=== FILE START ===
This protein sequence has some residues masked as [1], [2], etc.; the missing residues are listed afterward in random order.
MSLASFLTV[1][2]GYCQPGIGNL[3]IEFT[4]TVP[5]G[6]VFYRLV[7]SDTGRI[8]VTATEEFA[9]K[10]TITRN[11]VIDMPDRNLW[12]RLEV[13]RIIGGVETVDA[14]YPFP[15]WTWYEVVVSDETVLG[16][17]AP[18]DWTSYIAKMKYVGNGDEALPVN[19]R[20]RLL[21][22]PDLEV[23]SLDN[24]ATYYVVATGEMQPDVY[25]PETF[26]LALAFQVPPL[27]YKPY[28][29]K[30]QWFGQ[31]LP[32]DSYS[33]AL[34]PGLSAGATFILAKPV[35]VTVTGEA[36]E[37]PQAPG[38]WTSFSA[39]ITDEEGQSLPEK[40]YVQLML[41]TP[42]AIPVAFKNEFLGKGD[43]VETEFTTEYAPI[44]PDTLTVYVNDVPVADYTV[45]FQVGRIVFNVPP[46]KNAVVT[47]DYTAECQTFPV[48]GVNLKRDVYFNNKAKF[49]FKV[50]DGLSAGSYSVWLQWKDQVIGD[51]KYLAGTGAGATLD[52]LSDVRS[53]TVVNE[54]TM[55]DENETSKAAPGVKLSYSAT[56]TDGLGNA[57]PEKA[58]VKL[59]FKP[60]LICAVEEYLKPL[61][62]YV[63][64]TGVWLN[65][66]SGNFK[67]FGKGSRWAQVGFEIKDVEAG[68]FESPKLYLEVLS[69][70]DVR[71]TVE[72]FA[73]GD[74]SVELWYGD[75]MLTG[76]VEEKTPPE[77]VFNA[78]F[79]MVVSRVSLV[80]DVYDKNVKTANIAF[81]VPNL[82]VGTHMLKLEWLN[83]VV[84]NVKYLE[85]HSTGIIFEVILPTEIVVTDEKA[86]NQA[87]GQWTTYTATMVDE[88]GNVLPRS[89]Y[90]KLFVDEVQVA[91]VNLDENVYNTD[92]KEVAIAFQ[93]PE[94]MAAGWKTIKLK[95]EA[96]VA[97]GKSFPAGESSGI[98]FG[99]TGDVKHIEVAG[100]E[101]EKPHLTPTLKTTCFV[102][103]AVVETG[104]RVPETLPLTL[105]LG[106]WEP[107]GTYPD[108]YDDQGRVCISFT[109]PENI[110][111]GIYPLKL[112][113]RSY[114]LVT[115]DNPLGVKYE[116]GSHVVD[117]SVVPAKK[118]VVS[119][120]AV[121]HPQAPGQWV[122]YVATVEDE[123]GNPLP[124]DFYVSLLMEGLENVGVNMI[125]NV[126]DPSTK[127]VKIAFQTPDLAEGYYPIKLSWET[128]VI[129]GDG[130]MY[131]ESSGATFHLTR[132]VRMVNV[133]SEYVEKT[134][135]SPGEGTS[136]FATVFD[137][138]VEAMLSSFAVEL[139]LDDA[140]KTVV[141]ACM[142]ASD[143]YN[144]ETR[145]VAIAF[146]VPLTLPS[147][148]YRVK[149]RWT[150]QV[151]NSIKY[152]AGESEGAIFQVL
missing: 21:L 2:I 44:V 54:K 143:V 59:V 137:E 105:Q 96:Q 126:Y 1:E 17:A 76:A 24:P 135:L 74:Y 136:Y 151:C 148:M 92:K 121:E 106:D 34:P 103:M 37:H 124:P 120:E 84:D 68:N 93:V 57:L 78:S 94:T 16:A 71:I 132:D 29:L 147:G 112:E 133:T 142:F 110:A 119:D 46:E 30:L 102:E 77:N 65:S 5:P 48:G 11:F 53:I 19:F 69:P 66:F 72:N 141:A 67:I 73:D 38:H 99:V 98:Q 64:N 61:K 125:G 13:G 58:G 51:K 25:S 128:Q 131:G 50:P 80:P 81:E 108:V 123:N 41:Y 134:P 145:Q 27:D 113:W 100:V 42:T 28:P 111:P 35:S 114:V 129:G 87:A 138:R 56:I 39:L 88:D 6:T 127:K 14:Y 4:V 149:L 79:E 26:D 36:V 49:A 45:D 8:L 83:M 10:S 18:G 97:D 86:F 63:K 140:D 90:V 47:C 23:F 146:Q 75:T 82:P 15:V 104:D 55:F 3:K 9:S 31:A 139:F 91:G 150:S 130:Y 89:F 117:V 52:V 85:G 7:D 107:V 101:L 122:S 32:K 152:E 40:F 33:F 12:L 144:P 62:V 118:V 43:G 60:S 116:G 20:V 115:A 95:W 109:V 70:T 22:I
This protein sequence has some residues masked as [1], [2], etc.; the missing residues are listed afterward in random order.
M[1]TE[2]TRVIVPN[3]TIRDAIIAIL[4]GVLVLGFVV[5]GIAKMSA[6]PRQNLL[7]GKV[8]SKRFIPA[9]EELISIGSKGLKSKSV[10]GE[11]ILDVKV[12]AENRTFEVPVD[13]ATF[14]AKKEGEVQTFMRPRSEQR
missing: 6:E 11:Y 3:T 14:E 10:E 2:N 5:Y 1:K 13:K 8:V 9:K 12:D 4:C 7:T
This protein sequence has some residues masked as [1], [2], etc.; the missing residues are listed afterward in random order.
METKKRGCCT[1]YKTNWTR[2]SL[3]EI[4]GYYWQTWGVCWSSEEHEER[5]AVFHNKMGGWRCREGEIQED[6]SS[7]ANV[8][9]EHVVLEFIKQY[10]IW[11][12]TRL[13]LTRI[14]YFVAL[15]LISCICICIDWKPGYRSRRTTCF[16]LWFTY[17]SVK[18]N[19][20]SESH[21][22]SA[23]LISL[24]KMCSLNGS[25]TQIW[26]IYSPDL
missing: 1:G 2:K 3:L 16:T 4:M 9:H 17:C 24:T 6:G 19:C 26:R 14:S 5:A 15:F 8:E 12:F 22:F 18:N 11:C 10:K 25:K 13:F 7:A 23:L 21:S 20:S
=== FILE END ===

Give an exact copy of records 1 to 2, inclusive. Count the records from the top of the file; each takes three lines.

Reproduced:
This protein sequence has some residues masked as [1], [2], etc.; the missing residues are listed afterward in random order.
MSLASFLTV[1][2]GYCQPGIGNL[3]IEFT[4]TVP[5]G[6]VFYRLV[7]SDTGRI[8]VTATEEFA[9]K[10]TITRN[11]VIDMPDRNLW[12]RLEV[13]RIIGGVETVDA[14]YPFP[15]WTWYEVVVSDETVLG[16][17]AP[18]DWTSYIAKMKYVGNGDEALPVN[19]R[20]RLL[21][22]PDLEV[23]SLDN[24]ATYYVVATGEMQPDVY[25]PETF[26]LALAFQVPPL[27]YKPY[28][29]K[30]QWFGQ[31]LP[32]DSYS[33]AL[34]PGLSAGATFILAKPV[35]VTVTGEA[36]E[37]PQAPG[38]WTSFSA[39]ITDEEGQSLPEK[40]YVQLML[41]TP[42]AIPVAFKNEFLGKGD[43]VETEFTTEYAPI[44]PDTLTVYVNDVPVADYTV[45]FQVGRIVFNVPP[46]KNAVVT[47]DYTAECQTFPV[48]GVNLKRDVYFNNKAKF[49]FKV[50]DGLSAGSYSVWLQWKDQVIGD[51]KYLAGTGAGATLD[52]LSDVRS[53]TVVNE[54]TM[55]DENETSKAAPGVKLSYSAT[56]TDGLGNA[57]PEKA[58]VKL[59]FKP[60]LICAVEEYLKPL[61][62]YV[63][64]TGVWLN[65][66]SGNFK[67]FGKGSRWAQVGFEIKDVEAG[68]FESPKLYLEVLS[69][70]DVR[71]TVE[72]FA[73]GD[74]SVELWYGD[75]MLTG[76]VEEKTPPE[77]VFNA[78]F[79]MVVSRVSLV[80]DVYDKNVKTANIAF[81]VPNL[82]VGTHMLKLEWLN[83]VV[84]NVKYLE[85]HSTGIIFEVILPTEIVVTDEKA[86]NQA[87]GQWTTYTATMVDE[88]GNVLPRS[89]Y[90]KLFVDEVQVA[91]VNLDENVYNTD[92]KEVAIAFQ[93]PE[94]MAAGWKTIKLK[95]EA[96]VA[97]GKSFPAGESSGI[98]FG[99]TGDVKHIEVAG[100]E[101]EKPHLTPTLKTTCFV[102][103]AVVETG[104]RVPETLPLTL[105]LG[106]WEP[107]GTYPD[108]YDDQGRVCISFT[109]PENI[110][111]GIYPLKL[112][113]RSY[114]LVT[115]DNPLGVKYE[116]GSHVVD[117]SVVPAKK[118]VVS[119][120]AV[121]HPQAPGQWV[122]YVATVEDE[123]GNPLP[124]DFYVSLLMEGLENVGVNMI[125]NV[126]DPSTK[127]VKIAFQTPDLAEGYYPIKLSWET[128]VI[129]GDG[130]MY[131]ESSGATFHLTR[132]VRMVNV[133]SEYVEKT[134][135]SPGEGTS[136]FATVFD[137][138]VEAMLSSFAVEL[139]LDDA[140]KTVV[141]ACM[142]ASD[143]YN[144]ETR[145]VAIAF[146]VPLTLPS[147][148]YRVK[149]RWT[150]QV[151]NSIKY[152]AGESEGAIFQVL
missing: 21:L 2:I 44:V 54:K 143:V 59:V 137:E 105:Q 96:Q 126:Y 1:E 17:A 76:A 24:P 135:L 74:Y 136:Y 151:C 148:M 92:K 121:E 106:D 34:P 103:M 37:H 124:P 120:E 84:D 68:N 93:V 57:L 78:S 94:T 16:A 71:I 132:D 29:L 147:G 112:E 133:T 142:F 110:A 119:D 46:E 30:L 102:E 77:N 65:S 5:P 48:G 11:F 53:I 19:F 69:P 66:F 72:N 141:A 67:I 73:D 38:H 99:V 98:Q 64:N 61:K 125:G 13:G 58:G 51:K 25:S 128:Q 131:G 50:P 80:P 81:E 108:V 123:N 41:Y 134:P 145:Q 27:D 113:W 100:V 42:T 28:P 111:P 35:S 114:V 129:G 87:A 138:R 56:I 39:L 88:D 6:T 127:K 14:Y 4:V 149:L 79:E 26:D 36:V 49:A 45:D 8:L 83:M 10:S 18:G 97:D 86:F 63:K 140:D 90:V 47:C 23:F 146:Q 75:T 82:P 15:V 104:D 55:F 3:K 9:S 31:A 139:F 91:G 150:S 130:Y 89:F 117:V 52:V 85:G 7:D 107:V 101:L 122:S 32:K 152:E 40:F 33:F 12:L 144:P 62:V 118:V 43:G 60:S 116:G 20:V 115:A 95:W 109:V 70:T 22:I
This protein sequence has some residues masked as [1], [2], etc.; the missing residues are listed afterward in random order.
M[1]TE[2]TRVIVPN[3]TIRDAIIAIL[4]GVLVLGFVV[5]GIAKMSA[6]PRQNLL[7]GKV[8]SKRFIPA[9]EELISIGSKGLKSKSV[10]GE[11]ILDVKV[12]AENRTFEVPVD[13]ATF[14]AKKEGEVQTFMRPRSEQR
missing: 6:E 11:Y 3:T 14:E 10:E 2:N 5:Y 1:K 13:K 8:V 9:K 12:D 4:C 7:T